- Torque converter: A good 9.5" torque converter with about a 3000 rpm stall will work wonders with gears to get an awsome launch and still be very streetable. In-city mileage will take a small hit; highway mileage will be unaffected (lock up). A 9.5" torque converter over a stock size 12" torque converter will also decrease rotational inertia and allow your engine to rev quicker. While you are messing with the trans, a TransGo shift kit is a good idea. It will help the trans take more abuse. (WARNING: Make sure your tuner knows that you are installing a shift. There are PCM "settings" that should be brought closer to normal. You do not want to a really high PCM controlled line pressure and a shift kit.) [FYI... if your trans is crapping out, there are several companies that make built-up replacement 4L60E trans for about the same price as many places charge for a stock replacement.]
- Tires: Good sticky drap radials really help the launch but do not last long. There are many brands to pick from that are good and sizes to fit. Many folks change to a 275/40R-17 for a little extra meat and a little shorter tire to improve the final drive ratio. If you get really serious (and start making some bigger hp), you might want to consider going to 15" rims in the rear. This gives more sidewall to flex during the launch to take up some of the shock. Many 15" rims will still fit over stock brakes. (15" rims will not fit over larger calipers and rotors.)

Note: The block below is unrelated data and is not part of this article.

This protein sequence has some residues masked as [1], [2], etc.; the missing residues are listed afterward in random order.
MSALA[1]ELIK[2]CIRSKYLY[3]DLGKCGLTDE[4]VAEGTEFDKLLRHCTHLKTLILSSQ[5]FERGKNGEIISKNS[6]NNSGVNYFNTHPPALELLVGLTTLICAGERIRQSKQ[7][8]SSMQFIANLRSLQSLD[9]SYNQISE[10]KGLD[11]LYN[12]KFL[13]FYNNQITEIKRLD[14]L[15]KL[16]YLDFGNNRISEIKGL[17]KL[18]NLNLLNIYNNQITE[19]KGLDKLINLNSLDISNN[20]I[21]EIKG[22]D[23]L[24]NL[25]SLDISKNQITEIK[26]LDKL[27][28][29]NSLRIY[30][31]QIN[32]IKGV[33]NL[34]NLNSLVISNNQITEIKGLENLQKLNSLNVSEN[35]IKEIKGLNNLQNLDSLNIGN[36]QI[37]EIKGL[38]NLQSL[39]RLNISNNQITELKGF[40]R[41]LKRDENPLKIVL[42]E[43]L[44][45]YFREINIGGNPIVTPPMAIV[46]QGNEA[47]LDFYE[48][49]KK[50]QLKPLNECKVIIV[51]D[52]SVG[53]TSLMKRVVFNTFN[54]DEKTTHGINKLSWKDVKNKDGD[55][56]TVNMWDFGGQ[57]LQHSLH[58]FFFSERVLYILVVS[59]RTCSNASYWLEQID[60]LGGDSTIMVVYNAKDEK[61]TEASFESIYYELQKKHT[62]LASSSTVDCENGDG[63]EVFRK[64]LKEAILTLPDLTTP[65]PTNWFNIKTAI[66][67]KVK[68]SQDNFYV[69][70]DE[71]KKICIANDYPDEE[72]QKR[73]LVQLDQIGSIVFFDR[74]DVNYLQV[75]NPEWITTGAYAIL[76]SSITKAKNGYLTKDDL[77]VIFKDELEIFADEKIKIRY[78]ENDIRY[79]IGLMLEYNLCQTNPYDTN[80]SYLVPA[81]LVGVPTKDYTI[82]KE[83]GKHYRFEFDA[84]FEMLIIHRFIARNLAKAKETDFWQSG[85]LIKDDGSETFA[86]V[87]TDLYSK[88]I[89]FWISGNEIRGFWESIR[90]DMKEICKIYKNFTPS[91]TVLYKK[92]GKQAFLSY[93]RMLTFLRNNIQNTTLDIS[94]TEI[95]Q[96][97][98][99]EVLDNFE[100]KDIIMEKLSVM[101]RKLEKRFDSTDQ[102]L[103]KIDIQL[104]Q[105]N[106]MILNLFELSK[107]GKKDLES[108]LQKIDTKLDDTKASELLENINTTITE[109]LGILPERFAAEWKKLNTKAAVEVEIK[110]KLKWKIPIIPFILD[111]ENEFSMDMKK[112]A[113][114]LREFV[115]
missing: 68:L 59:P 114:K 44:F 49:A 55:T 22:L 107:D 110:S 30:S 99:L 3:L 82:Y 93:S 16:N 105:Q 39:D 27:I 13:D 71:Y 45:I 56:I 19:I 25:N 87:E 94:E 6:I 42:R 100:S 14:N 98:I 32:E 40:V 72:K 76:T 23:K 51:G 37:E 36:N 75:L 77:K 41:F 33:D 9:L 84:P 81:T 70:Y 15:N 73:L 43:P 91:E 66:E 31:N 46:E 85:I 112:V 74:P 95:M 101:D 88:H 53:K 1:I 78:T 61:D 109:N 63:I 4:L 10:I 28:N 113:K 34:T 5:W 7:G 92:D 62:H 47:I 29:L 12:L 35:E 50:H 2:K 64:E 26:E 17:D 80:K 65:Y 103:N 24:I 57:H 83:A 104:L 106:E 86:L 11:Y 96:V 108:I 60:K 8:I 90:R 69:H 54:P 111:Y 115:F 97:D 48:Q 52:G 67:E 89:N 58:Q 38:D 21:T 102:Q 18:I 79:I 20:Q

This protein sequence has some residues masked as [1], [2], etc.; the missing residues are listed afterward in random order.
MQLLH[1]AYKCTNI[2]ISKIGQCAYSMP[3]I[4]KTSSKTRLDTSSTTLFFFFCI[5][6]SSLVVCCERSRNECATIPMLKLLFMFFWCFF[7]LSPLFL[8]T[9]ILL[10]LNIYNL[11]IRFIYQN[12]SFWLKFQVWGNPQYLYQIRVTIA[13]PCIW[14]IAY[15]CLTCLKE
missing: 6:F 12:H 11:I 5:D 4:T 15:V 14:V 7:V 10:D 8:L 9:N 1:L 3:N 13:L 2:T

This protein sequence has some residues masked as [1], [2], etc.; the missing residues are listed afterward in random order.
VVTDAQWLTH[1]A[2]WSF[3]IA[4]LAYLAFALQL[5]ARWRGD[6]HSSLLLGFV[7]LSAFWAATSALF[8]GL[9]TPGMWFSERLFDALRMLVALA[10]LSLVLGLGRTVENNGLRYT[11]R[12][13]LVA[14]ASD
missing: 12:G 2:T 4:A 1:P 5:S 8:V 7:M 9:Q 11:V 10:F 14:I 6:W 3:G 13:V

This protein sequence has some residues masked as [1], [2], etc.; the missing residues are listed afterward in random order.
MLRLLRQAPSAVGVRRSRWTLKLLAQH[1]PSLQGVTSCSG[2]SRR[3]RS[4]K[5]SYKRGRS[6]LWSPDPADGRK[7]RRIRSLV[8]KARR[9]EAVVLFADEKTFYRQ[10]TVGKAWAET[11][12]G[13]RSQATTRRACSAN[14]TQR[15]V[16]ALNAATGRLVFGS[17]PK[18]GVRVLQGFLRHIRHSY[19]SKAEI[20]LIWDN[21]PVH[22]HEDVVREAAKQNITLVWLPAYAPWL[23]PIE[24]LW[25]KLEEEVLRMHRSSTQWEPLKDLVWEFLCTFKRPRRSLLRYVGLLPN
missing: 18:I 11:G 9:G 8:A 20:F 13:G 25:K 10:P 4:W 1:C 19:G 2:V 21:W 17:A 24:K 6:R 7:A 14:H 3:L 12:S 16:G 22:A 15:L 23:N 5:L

-1.6 Rocker arms and springs: Some folks will argue that this should be the first mod. I have not seen a good buildup comparision to know for sure. I have not done this mod and researched that well, so you should do some digging on your own. The idea to change the rocker arms from the stock 1.5:1 ratio to 1.6:1 ratio. The makes the valves open a little farther when actuated by the pushrods. It's like installing a larger cam without the hassle of taking the engine apart. The downside is that the inertia in the valve train is also increased. [Go back to your 9th grade science and study levers.] This translates to earlier valve float [look it up for more info]. This (and the larger lift) is why you need better valvesprings. You should be some research to decide which springs are best. You can change the rocker arms and valve springs with a small compressor/air tank, spark plug adapter, and a special valve spring tool. You must remove the valve covers (and stuff in the way), but that's about it. Again, a good custom tune will get the most out of this mod.
If you're running a "chip" like Jet or Hypertech, you're already making your car slower. Also running a different MAF and TB without programming for it will damage your transmission. Don't run anything other than a stock MAF, you can use a stock one from a Camaro which is larger but you would need to program for it.
The post above mine has a lot of the basics. You could also use www.pcmforless.com for your tune, I've heard nothing bad about them.
Oh yeah, since your car is going to be running worse than stock as is and you're hurting your trans, expect your car to go 0-60 slower than a stock car which is about 7 seconds, a new GTI is about 6.7 seconds, so be prepared to get your ass whooped by a little shoebox looking car.